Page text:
The General Data Protection Regulation (GDPR) was described by everyone as the European Union's “game-changing data privacy law.” It went into effect in March of 2018 and businesses have been chasing compliance ever since.
They aren’t wrong. GDPR is the biggest data protection law to come about in the last 20 years since the internet, mobile devices, e-commerce, social media, and big data took off. It affects businesses of all sizes around the world.
But what does that really mean?:
In plain English, the GDPR set guidelines that businesses, organizations, non-profits, essentially anyone who touches someone’s personal information in connection with goods and/or services to EU residents. Money doesn’t even need to change hands – the rules can apply if you’re asking for people’s personal information in exchange for information, subscription to an email list, etc.
GDPR instructs businesses and organizations, but at its core, it’s about giving individuals control over their data. GDPR includes a number of pieces in place designed to provide that control, including:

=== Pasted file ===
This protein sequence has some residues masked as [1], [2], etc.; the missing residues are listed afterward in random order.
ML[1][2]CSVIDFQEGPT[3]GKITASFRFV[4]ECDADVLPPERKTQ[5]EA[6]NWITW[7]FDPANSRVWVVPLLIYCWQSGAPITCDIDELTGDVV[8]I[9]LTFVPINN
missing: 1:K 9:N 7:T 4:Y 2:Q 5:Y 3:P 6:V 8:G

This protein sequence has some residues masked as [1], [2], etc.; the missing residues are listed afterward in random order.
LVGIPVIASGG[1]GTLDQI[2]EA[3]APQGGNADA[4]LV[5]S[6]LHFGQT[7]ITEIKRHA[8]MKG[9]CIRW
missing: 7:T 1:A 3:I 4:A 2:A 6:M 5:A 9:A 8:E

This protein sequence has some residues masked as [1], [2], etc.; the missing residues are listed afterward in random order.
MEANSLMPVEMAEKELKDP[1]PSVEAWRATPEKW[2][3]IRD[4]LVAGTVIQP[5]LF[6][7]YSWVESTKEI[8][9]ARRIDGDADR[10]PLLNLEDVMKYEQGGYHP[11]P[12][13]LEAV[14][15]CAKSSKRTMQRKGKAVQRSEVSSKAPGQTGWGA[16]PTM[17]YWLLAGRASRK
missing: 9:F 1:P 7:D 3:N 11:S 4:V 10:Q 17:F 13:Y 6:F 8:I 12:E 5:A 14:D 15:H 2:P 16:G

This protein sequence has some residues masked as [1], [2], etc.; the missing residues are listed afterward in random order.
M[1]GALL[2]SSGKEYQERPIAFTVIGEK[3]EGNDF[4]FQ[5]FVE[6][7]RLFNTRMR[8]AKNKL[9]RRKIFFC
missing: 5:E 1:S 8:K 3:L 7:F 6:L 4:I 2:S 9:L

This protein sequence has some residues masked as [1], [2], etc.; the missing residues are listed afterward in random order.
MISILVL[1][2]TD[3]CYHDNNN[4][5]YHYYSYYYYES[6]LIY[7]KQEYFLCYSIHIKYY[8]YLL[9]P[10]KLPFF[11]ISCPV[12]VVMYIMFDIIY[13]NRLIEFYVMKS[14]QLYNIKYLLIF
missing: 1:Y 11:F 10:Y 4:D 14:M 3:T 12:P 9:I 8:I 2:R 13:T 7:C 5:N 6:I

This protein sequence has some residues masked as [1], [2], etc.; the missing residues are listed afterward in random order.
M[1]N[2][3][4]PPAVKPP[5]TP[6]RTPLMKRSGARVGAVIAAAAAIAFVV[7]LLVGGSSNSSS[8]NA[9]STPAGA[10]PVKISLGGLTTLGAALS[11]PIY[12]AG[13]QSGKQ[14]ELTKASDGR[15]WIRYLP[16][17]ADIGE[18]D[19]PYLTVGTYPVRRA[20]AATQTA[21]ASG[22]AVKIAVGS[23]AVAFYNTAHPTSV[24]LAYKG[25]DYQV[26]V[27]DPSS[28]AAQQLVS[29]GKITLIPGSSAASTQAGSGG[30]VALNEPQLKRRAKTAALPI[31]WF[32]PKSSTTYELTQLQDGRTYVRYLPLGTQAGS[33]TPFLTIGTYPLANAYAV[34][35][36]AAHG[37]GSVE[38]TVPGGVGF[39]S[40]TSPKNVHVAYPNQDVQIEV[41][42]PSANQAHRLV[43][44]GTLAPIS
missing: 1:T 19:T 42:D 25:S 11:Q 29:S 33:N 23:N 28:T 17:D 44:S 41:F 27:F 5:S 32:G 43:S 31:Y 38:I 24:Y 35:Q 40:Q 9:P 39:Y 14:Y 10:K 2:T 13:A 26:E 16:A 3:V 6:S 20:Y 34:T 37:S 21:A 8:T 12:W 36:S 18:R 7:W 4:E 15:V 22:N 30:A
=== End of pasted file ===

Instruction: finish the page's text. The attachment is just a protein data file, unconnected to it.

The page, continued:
- The right to be informed
- The right to access
- The right to rectification
- The right to erasure/to be forgotten
- The right to restrict processing
- The right to data portability
- The right to object
- Rights in relation to automated decision making and profiling
Combined, all of these rights give EU residents the right to be informed and understand how their personal data is being collected, stored, and used by companies. Companies have to get people’s content before using their data and they have to delete it if you ask them to. Learn more about the full scope of GDPR rights and how they differ from the new data protection law, CCPRA.